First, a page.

The far-right group Britain First was also heavily criticised. The ECRI found that in just one day on the group’s Facebook page, the term “scum” came up 207 times, while words calling for direct action against Muslims, such as “hang” came up 61 times and “death” 34 times.
Furthermore, politicians’ attitudes towards the Roma, Gypsy and Traveller communities came under fire. One instance the ECRI highlighted as “highly offensive” was in 2013, when a Conservative member of Thurrock Council referred to a Travellers’ planning application as “my big fat Gypsy cesspit”. This statement went on to be included in a Thurrock Conservatives press release. The Tory MP Sir Eric Pickles was also cited, after he referred to Travellers as a “blight that would not be tolerated”.
And the press and politicians’ response…?
The report also highlighted numerous other areas of concern, including:
- The rise in antisemitism.
- Government policies like the Housing and Planning Act, which discriminate against the Roma, Gypsy and Traveller communities.
- The cuts to the legal aid system.
- Under-representation of BAME communities in the public sector; most specifically the police.
- Persistent inequalities surrounding the LGBTQ+ community, specifically in law.
In a long response to the report, the UK government said that it was:
committed to a free and open press and does not interfere with what the press does and does not publish, as long as the press abides by the law.
But, somewhat astonishingly, the government went on to criticise the ECRI itself, saying:
We are disappointed that the Commission has missed some important opportunities to highlight examples of good practice in its report. While we are pleased to see that some examples of good practice… this is heavily outweighed by lengthy sections pointing out supposed shortcomings. We are particularly concerned to see that the Commission repeats controversial and eye-catching press headlines and some alleged statements by politicians, which wrongly implies that these are the prevailing narratives in the United Kingdom and/or are government policy… We would like some assurance that the United Kingdom is being assessed against the same standards as its partners across the Council of Europe membership.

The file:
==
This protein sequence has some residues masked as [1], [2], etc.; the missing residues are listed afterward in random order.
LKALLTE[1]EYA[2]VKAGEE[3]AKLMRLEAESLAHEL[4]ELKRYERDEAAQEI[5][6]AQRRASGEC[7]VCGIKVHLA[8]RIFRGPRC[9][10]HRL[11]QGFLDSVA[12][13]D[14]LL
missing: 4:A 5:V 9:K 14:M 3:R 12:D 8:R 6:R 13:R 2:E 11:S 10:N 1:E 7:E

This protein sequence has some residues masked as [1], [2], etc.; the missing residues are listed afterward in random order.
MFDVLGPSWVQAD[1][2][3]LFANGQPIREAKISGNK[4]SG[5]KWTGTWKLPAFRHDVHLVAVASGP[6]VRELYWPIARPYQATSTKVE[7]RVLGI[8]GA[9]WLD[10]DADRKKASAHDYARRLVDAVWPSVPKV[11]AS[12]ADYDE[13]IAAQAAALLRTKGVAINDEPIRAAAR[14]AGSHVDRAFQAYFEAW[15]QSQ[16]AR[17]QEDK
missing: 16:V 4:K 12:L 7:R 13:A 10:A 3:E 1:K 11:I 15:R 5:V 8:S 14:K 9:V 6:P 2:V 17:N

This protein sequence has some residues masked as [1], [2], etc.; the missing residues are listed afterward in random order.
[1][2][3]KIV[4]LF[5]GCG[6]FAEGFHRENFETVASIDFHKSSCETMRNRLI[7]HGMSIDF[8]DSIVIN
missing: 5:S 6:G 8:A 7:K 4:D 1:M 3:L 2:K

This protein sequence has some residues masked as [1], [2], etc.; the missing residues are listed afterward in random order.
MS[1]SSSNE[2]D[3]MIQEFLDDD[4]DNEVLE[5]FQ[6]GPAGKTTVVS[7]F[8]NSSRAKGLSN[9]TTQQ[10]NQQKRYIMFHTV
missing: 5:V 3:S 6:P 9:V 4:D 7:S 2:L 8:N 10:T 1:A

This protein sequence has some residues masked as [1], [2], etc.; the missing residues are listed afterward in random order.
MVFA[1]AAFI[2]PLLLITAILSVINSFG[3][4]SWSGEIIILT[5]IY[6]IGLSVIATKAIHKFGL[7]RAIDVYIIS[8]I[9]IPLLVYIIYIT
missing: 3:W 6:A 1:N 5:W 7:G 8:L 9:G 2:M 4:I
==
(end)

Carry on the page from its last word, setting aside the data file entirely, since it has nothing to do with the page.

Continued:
The reaction in the UK media was even more underwhelming. The only newspapers to cover the report’s findings were The Independent, The Guardian, The Huffington Post, and The Express. The Independent gave a full analysis of the report; The Guardian only mentioned the criticisms of the press in one sentence; The Huffington Post didn’t mention the media at all; and The Express ran with this headline:
As SNP MP Mhairi Black said in a column for The National:
To read the headlines of the major British newspapers felt like I had awoken in some dystopian, V for Vendetta-esque society. The Conservative Party’s mask as ‘a party of the common people’ has slipped to reveal the xenophobic, often racist, nationalist, ugly face beneath.
But if you were to believe many of the mainstream media and leading politicians, you’d think that the UK doesn’t have a problem with racist and xenophobic hate speech at all. The apparent tactics of either sticking fingers in their ears or actually being complicit in the increasingly vile discourse should both be of great concern. Levels of hate crime rose almost 60% after the Brexit vote, and are still 14% higher than last year. And with a disgracefully complicit media, and politicians failing to denounce the problem, hope of the situation improving seems a long way off.
This article was updated at 9am on 11 October 2016, to reflect an error by the author. The ECRI is part of the Council of Europe, not the European Union (EU).
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Featured image via MEND